We use the SSL protocol with standard X.509 certificates for authentication of the proxy. As noted above, the browser must trust the certification authority that signs the proxy's certificate. Most browsers provide support for certificate management, so this trust relationship can be configured manually. The proxy may also have a certificate signed by one of the several certification authorities (such as Verisign) that browsers trust by default.
Several options are available for authenticating the user. One attractive possibility is that the user has a piece of hardware that holds a private key and a personal certificate. This piece of hardware may be in particular a smart-card, a laptop, or a home computer. In this case, the user can rely on the private key and the personal certificate for authentication. However, despite much recent progress in the deployment of smart-cards and public-key cryptography, we do not wish to require their use, because they are not yet pervasive. Therefore, our system also supports user authentication without public-key cryptography.
In order to obtain authentication material when lacking a private key, the user first performs an exchange with the authenticator component of the Web tunnel. This exchange is automatically started whenever the user attempts to access a URL through the Web tunnel without presenting valid authentication material. The exchange takes place over an SSL connection where the Web tunnel is authenticated, but not the user; this SSL connection also provides confidentiality. On top of this connection, the user gives a proof of identity to the Web tunnel.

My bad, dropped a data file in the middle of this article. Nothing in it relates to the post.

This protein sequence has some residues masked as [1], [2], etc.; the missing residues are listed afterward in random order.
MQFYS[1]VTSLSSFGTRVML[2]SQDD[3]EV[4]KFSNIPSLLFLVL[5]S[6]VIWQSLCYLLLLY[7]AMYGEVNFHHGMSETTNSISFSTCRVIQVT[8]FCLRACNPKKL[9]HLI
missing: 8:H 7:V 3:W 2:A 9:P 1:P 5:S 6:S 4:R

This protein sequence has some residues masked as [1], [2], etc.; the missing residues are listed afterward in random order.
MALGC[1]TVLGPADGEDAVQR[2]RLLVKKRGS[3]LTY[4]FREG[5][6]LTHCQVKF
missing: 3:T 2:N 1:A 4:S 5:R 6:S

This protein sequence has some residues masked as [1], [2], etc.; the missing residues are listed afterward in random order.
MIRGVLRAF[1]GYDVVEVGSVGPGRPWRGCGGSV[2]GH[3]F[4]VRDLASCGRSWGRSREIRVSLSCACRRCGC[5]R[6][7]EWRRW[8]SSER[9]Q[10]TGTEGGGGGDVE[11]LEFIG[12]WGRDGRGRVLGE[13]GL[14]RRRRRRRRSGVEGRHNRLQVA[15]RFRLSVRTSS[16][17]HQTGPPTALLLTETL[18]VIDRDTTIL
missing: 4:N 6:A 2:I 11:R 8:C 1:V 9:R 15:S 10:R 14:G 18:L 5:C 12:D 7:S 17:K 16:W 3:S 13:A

In any case, as a result of the exchange with the authenticator, the user obtains some authentication material that it can present to the proxy. Since the connection to the proxy provides secrecy, in our system this material takes the form of a short-term password. This password can be presented to the proxy through HTTP basic authentication [BLFN96] or as a cookie [KM97]. In either case, the browser can store the password and recall it when necessary, without user intervention.
Each password expires after a short period of time. Upon the expiration of a password, the user returns to the authenticator to obtain a new password.
In more detail, when a principal accesses internal Web services through the tunnel, the following security properties hold.
For user authentication, we support the three options presented in Section 4: the user may have a private key, a password, or a Digital Pathways SecureNet Key device. In what follows, we describe our use of SecureNet Key devices in some detail; the other two authentication methods are relatively straightforward.